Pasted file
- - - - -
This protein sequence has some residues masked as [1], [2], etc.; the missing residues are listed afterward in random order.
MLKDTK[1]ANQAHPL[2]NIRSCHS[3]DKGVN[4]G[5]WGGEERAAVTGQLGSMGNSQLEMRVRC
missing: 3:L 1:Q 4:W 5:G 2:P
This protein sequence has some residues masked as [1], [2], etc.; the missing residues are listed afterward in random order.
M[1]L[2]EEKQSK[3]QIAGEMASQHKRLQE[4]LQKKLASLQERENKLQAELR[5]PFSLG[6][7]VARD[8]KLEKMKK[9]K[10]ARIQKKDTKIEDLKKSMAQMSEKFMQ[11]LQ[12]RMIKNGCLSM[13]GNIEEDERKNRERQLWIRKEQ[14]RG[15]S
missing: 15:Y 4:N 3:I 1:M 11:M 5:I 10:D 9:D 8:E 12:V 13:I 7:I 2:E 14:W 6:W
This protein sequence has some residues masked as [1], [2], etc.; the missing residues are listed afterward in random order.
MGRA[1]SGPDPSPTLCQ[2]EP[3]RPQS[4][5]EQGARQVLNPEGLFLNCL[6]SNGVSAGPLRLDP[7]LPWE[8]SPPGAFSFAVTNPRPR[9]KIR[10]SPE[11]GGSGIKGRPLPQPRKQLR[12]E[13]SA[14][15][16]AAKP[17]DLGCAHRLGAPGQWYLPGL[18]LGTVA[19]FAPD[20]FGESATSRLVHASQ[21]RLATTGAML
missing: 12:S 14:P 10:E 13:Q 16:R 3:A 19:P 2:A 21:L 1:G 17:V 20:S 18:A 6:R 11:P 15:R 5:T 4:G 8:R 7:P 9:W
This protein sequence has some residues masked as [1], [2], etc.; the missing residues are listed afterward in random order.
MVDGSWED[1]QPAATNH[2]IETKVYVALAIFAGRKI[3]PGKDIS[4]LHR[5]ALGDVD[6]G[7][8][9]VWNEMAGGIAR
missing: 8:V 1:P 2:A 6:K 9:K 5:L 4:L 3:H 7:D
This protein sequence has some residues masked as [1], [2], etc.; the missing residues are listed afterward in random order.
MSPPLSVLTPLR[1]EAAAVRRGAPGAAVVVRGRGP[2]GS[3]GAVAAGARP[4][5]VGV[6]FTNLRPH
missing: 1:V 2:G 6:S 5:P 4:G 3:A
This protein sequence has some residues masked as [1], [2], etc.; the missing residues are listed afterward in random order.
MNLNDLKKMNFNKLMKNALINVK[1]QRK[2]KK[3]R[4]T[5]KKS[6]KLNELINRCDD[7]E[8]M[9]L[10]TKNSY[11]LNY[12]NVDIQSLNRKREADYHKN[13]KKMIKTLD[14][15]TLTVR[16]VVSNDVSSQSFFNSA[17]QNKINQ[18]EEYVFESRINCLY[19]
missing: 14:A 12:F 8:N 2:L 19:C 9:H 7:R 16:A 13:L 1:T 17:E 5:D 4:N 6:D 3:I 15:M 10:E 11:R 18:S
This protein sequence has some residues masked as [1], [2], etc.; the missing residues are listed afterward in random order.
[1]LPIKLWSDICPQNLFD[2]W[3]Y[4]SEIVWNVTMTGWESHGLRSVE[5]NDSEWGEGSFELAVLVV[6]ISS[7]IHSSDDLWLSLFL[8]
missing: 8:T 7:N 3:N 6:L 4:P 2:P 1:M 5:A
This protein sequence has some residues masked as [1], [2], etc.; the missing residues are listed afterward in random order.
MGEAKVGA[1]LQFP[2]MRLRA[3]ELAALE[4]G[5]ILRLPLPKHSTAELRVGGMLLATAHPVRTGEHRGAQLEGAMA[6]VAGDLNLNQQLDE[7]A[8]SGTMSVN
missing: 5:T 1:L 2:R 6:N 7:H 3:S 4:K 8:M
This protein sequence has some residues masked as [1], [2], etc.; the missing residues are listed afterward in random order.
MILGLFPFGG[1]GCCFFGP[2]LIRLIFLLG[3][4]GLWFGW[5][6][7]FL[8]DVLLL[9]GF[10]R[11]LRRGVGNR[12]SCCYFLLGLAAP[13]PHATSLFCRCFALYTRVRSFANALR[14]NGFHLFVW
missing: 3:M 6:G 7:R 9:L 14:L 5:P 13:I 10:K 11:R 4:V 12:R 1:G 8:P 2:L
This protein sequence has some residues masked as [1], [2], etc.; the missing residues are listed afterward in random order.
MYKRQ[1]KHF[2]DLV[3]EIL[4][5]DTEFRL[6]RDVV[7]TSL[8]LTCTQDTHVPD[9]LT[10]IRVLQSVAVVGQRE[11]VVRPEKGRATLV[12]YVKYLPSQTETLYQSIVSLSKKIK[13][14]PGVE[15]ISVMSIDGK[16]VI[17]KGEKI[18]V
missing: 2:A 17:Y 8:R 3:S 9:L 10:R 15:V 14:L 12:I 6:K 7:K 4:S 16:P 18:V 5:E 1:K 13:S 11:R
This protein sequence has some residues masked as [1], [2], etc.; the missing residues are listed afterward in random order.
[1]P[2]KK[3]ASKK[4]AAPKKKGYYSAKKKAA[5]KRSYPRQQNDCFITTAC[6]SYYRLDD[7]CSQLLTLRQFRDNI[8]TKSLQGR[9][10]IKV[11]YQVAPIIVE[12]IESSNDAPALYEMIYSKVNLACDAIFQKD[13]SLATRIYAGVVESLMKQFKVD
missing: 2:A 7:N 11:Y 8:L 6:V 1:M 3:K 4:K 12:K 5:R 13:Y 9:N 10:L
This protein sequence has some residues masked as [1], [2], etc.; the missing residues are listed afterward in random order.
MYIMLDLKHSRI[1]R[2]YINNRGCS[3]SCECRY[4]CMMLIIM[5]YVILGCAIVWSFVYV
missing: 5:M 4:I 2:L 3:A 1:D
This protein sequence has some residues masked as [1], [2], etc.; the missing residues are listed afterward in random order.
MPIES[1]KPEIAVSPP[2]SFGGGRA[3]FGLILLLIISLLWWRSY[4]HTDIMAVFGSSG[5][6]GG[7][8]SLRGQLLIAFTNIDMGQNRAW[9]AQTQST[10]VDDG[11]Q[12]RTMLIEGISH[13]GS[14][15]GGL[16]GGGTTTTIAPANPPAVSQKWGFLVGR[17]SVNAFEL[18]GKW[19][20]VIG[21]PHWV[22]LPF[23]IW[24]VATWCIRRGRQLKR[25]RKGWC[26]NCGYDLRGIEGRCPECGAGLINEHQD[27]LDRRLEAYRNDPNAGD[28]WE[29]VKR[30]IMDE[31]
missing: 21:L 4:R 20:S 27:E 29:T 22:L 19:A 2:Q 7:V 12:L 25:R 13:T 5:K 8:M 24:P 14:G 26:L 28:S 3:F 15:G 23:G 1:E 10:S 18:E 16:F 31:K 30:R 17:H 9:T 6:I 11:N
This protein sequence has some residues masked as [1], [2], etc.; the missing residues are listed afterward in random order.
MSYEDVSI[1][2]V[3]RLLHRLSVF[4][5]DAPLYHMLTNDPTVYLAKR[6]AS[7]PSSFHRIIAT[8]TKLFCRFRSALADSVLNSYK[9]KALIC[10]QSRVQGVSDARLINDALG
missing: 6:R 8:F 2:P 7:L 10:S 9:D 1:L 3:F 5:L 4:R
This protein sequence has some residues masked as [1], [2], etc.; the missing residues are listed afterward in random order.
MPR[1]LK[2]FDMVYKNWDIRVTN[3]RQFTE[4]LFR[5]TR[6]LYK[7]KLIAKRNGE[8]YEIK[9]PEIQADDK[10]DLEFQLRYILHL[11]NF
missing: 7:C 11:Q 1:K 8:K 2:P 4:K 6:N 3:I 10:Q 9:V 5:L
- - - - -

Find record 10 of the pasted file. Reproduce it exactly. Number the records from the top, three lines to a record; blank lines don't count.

This protein sequence has some residues masked as [1], [2], etc.; the missing residues are listed afterward in random order.
MYKRQ[1]KHF[2]DLV[3]EIL[4][5]DTEFRL[6]RDVV[7]TSL[8]LTCTQDTHVPD[9]LT[10]IRVLQSVAVVGQRE[11]VVRPEKGRATLV[12]YVKYLPSQTETLYQSIVSLSKKIK[13][14]PGVE[15]ISVMSIDGK[16]VI[17]KGEKI[18]V
missing: 2:A 17:Y 8:R 3:S 9:L 10:R 15:V 14:L 12:I 6:K 7:K 4:S 16:P 18:V 5:E 1:K 13:S 11:R